XSPEC12>steppar 1 0.0 1.5 25 2 1.5 3.0 25

     Chi-Squared    Delta               nH      PhoIndex
                 Chi-Squared             1             2

          162.65      118.83    0           0    0         1.5
          171.34      127.53    1        0.06    0         1.5
          180.35      136.53    2        0.12    0         1.5
          189.64      145.82    3        0.18    0         1.5
          199.2       155.38    4        0.24    0         1.5
                 . . . . . . .
          318.01       274.2    4        0.24   25           3
          336.24      292.42    3        0.18   25           3
          355.29      311.47    2        0.12   25           3
          375.18      331.37    1        0.06   25           3
          395.94      352.12    0           0   25           3

and make the contour plot shown in figure 4.5 using:

XSPEC12>plot contour

Figure 4.5: The result of the command plot contour. The contours shown are for one, two and three sigma. The cross marks the best-fit position.
Image fige

What else can we do with the fit? One thing is to derive the flux of the model. The data by themselves only give the instrument-dependent count rate. The model, on the other hand, is an estimate of the true spectrum emitted. In XSPEC, the model is defined in physical units independent of the instrument. The command flux integrates the current model over the range specified by the user:

XSPEC12> flux 2 10
  Model Flux  0.0035392 photons (2.2323e-11 ergs/cm^2/s) range (2.0000 - 10.000 keV)

Here we have chosen the standard X-ray range of 2-10 keV and find that the energy flux is $2.2\times10^{-11}$ ergs/cm$^2$/s. Note that flux will integrate only within the energy range of the current response matrix. If the model flux outside this range is desired - in effect, an extrapolation beyond the data - then the command energies should be used. This command defines a set of energies on which the model will be calculated. The resulting model is then remapped onto the response energies for convolution with the response matrix. For example, if we want to know the flux of our model in the ROSAT PSPC band of 0.2-2 keV, we enter:

XSPEC12>energies extend low 0.2 100

Models will use response energies extended to:
   Low:  0.2 in 100 log bins

Fit statistic  : Chi-Squared                   43.82     using 45 bins.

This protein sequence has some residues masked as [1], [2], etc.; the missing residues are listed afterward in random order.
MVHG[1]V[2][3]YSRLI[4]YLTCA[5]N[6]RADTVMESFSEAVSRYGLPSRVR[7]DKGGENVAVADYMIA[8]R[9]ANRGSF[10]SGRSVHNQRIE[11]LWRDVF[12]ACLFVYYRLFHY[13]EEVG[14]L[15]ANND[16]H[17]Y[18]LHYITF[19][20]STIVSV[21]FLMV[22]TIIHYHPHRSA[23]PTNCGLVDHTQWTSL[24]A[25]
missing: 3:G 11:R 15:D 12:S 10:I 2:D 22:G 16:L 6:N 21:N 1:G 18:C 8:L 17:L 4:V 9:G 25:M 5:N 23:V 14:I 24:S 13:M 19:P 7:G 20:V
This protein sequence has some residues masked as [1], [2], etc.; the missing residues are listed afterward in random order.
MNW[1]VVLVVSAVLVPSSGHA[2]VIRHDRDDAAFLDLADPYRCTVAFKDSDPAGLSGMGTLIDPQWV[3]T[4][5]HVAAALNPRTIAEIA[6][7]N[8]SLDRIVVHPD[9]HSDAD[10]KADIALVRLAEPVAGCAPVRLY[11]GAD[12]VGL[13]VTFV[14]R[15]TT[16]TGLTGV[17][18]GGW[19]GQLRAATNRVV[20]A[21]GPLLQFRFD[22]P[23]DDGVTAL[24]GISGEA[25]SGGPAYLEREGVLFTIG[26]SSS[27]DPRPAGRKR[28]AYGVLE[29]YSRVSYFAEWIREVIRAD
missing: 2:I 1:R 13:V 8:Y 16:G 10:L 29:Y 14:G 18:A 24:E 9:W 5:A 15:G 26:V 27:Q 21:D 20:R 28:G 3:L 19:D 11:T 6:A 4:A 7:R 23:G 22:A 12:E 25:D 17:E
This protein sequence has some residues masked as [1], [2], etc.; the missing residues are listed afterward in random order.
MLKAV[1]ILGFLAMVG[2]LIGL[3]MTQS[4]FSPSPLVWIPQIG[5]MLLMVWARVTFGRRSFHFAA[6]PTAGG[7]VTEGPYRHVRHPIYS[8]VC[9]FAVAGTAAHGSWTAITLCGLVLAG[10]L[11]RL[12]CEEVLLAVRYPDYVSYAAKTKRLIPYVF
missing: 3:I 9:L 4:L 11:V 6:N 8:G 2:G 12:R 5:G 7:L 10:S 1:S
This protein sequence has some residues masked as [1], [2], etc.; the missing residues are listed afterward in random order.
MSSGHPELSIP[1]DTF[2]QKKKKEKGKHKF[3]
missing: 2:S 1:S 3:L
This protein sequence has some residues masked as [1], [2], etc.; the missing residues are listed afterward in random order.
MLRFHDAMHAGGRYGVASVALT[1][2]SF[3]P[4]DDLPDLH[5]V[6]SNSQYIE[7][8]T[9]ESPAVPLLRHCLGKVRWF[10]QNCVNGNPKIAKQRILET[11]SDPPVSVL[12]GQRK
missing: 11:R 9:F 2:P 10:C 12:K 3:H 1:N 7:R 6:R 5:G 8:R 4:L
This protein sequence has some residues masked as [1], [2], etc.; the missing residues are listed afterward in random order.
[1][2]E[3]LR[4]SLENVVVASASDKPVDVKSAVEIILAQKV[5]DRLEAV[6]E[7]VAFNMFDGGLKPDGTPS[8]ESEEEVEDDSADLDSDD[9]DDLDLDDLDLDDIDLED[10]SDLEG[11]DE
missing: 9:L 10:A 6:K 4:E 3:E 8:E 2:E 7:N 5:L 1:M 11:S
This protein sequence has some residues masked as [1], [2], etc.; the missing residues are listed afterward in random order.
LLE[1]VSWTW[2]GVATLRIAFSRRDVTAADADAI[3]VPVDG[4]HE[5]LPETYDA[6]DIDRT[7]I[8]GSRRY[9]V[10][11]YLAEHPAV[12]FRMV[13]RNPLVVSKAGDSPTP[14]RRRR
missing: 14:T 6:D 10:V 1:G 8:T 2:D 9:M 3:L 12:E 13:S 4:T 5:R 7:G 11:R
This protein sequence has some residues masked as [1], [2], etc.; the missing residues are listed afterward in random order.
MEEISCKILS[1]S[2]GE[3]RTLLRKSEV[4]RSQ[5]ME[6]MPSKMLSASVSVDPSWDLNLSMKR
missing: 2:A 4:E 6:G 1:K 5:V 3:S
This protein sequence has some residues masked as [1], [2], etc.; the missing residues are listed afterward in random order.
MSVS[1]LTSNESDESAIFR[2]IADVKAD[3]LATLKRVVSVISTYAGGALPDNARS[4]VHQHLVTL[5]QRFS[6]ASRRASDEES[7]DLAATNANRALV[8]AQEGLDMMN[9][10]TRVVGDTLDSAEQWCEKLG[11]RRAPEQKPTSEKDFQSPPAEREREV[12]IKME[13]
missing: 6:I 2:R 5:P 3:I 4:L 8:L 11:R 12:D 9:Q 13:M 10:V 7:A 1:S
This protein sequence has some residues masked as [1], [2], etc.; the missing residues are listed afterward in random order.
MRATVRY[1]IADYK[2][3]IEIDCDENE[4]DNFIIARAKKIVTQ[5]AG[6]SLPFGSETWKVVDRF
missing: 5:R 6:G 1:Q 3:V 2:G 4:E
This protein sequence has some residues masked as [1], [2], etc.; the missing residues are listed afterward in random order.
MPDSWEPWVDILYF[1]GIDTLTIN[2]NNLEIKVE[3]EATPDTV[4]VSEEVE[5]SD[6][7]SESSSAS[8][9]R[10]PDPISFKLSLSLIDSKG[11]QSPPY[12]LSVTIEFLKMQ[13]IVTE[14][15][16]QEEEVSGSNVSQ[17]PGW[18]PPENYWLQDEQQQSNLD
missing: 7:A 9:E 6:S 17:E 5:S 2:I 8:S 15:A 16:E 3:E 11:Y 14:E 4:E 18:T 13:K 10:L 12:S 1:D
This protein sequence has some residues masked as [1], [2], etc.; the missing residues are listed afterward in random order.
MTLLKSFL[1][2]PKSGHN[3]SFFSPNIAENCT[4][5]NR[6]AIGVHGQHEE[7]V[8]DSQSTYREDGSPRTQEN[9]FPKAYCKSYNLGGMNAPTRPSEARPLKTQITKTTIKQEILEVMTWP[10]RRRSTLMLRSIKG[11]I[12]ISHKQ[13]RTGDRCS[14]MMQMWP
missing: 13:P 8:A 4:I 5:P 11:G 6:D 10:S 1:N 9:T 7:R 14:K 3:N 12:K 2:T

Test statistic : Chi-Squared                   43.82     using 45 bins.
 Null hypothesis probability of 3.94e-01 with 42 degrees of freedom
 Current data and model not fit yet.

XSPEC12>flux 0.2 2.
  Model Flux  0.0042889 photons (8.7877e-12 ergs/cm^2/s) range (0.20000 - 2.0000 keV)

The energy flux, at $8.8\times10^{-12}$ ergs/cm$^2$/s is lower in this band but the photon flux is higher. The model energies can be reset to the response energies using energies reset. Calculating the flux is not usually enough, we want its uncertainty as well. The best way to do this is to use the cflux model. Suppose further that what we really want is the flux without the absorption then we include the new cflux model by:

 
XSPEC12>editmod pha*cflux(pow)

Input parameter value, delta, min, bot, top, and max values for ...
            0.5       -0.1(     0.005)          0          0      1e+06      1e+06
2:cflux:Emin>0.2
             10       -0.1(       0.1)          0          0      1e+06      1e+06
3:cflux:Emax>2.0
            -12       0.01(      0.12)       -100       -100        100        100
4:cflux:lg10Flux>-10.3

Fit statistic  : Chi-Squared                  462.24     using 45 bins.

Test statistic : Chi-Squared                  462.24     using 45 bins.
 Null hypothesis probability of 1.06e-72 with 41 degrees of freedom
 Current data and model not fit yet.

========================================================================
Model phabs<1>*cflux<2>*powerlaw<3> Source No.: 1   Active/On
Model Model Component  Parameter  Unit     Value
 par  comp
   1    1   phabs      nH         10^22    0.551272     +/-  0.277524
   2    2   cflux      Emin       keV      0.200000     frozen
   3    2   cflux      Emax       keV      2.00000      frozen
   4    2   cflux      lg10Flux   cgs      -10.3000     +/-  0.0
   5    3   powerlaw   PhoIndex            2.23577      +/-  0.126263
   6    3   powerlaw   norm                1.30236E-02  +/-  2.55487E-03  
 
________________________________________________________________________

The Emin and Emax parameters are set to the energy range over which we want the flux to be calculated. We also have to fix the norm of the powerlaw because the normalization of the model will now be determined by the lg10Flux parameter. This is done using the freeze command:

 
XSPEC12>freeze 6

We now run fit to get the best-fit value of lg10Flux as -10.2792 then:

 
XSPEC12>error 4
 Parameter   Confidence Range (2.706)
     4      -10.4578    -10.0801    (-0.178718,0.198982)

for a 90% confidence range on the 0.2-2 keV unabsorbed flux of $3.49\times10^{-11}$ - $8.33\times10^{-11}$ ergs/cm$^2$/s.

The fit, as we've remarked, is good, and the parameters are constrained. But unless the purpose of our investigation is merely to measure a photon index, it's a good idea to check whether alternative models can fit the data just as well. We also should derive upper limits to components such as iron emission lines and additional continua, which, although not evident in the data nor required for a good fit, are nevertheless important to constrain. First, let's try an absorbed black body: